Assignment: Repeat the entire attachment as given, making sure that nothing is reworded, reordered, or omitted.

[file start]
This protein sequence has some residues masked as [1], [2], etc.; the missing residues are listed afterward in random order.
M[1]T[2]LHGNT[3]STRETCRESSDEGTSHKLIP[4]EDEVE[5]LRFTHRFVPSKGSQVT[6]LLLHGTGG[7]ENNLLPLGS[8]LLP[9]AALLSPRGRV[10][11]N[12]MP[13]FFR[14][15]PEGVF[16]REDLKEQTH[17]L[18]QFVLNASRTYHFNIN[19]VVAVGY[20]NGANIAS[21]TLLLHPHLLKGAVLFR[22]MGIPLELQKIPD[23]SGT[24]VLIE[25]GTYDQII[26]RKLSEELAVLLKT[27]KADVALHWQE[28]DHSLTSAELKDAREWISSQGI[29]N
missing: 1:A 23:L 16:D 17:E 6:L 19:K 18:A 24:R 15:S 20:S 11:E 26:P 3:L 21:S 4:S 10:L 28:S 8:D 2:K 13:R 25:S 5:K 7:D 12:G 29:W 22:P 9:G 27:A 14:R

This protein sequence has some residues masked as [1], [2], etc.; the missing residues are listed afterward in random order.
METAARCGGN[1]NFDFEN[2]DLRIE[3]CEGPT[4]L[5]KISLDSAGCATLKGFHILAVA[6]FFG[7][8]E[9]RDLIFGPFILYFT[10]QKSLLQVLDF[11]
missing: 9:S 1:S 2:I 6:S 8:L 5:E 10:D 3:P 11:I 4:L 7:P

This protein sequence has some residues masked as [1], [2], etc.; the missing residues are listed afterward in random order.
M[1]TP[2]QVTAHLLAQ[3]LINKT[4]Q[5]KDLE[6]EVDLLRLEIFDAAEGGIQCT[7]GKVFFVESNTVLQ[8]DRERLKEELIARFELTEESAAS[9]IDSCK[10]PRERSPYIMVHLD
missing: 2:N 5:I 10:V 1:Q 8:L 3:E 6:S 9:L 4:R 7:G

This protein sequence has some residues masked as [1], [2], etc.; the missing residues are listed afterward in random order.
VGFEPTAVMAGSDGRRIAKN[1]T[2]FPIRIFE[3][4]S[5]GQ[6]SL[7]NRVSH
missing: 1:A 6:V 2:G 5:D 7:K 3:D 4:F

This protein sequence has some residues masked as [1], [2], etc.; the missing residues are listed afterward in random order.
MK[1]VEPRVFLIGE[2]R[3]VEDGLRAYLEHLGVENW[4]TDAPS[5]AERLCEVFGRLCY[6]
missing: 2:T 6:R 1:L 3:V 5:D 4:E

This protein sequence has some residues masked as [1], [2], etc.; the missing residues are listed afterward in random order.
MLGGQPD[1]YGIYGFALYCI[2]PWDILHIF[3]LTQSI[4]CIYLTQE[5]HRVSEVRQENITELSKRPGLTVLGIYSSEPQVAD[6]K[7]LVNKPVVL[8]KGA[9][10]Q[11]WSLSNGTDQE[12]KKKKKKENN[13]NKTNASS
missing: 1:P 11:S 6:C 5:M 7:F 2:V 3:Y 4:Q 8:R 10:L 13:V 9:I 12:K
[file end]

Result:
This protein sequence has some residues masked as [1], [2], etc.; the missing residues are listed afterward in random order.
M[1]T[2]LHGNT[3]STRETCRESSDEGTSHKLIP[4]EDEVE[5]LRFTHRFVPSKGSQVT[6]LLLHGTGG[7]ENNLLPLGS[8]LLP[9]AALLSPRGRV[10][11]N[12]MP[13]FFR[14][15]PEGVF[16]REDLKEQTH[17]L[18]QFVLNASRTYHFNIN[19]VVAVGY[20]NGANIAS[21]TLLLHPHLLKGAVLFR[22]MGIPLELQKIPD[23]SGT[24]VLIE[25]GTYDQII[26]RKLSEELAVLLKT[27]KADVALHWQE[28]DHSLTSAELKDAREWISSQGI[29]N
missing: 1:A 23:L 16:D 17:E 6:L 19:K 18:A 24:R 15:S 20:S 11:E 26:P 3:L 21:S 4:S 10:L 28:S 8:D 2:K 13:R 25:S 5:K 7:D 12:G 29:W 22:P 9:G 27:A 14:R

This protein sequence has some residues masked as [1], [2], etc.; the missing residues are listed afterward in random order.
METAARCGGN[1]NFDFEN[2]DLRIE[3]CEGPT[4]L[5]KISLDSAGCATLKGFHILAVA[6]FFG[7][8]E[9]RDLIFGPFILYFT[10]QKSLLQVLDF[11]
missing: 9:S 1:S 2:I 6:S 8:L 5:E 10:D 3:P 11:I 4:L 7:P

This protein sequence has some residues masked as [1], [2], etc.; the missing residues are listed afterward in random order.
M[1]TP[2]QVTAHLLAQ[3]LINKT[4]Q[5]KDLE[6]EVDLLRLEIFDAAEGGIQCT[7]GKVFFVESNTVLQ[8]DRERLKEELIARFELTEESAAS[9]IDSCK[10]PRERSPYIMVHLD
missing: 2:N 5:I 10:V 1:Q 8:L 3:E 6:S 9:L 4:R 7:G

This protein sequence has some residues masked as [1], [2], etc.; the missing residues are listed afterward in random order.
VGFEPTAVMAGSDGRRIAKN[1]T[2]FPIRIFE[3][4]S[5]GQ[6]SL[7]NRVSH
missing: 1:A 6:V 2:G 5:D 7:K 3:D 4:F

This protein sequence has some residues masked as [1], [2], etc.; the missing residues are listed afterward in random order.
MK[1]VEPRVFLIGE[2]R[3]VEDGLRAYLEHLGVENW[4]TDAPS[5]AERLCEVFGRLCY[6]
missing: 2:T 6:R 1:L 3:V 5:D 4:E

This protein sequence has some residues masked as [1], [2], etc.; the missing residues are listed afterward in random order.
MLGGQPD[1]YGIYGFALYCI[2]PWDILHIF[3]LTQSI[4]CIYLTQE[5]HRVSEVRQENITELSKRPGLTVLGIYSSEPQVAD[6]K[7]LVNKPVVL[8]KGA[9][10]Q[11]WSLSNGTDQE[12]KKKKKKENN[13]NKTNASS
missing: 1:P 11:S 6:C 5:M 7:F 2:V 3:Y 4:Q 8:R 10:L 13:V 9:I 12:K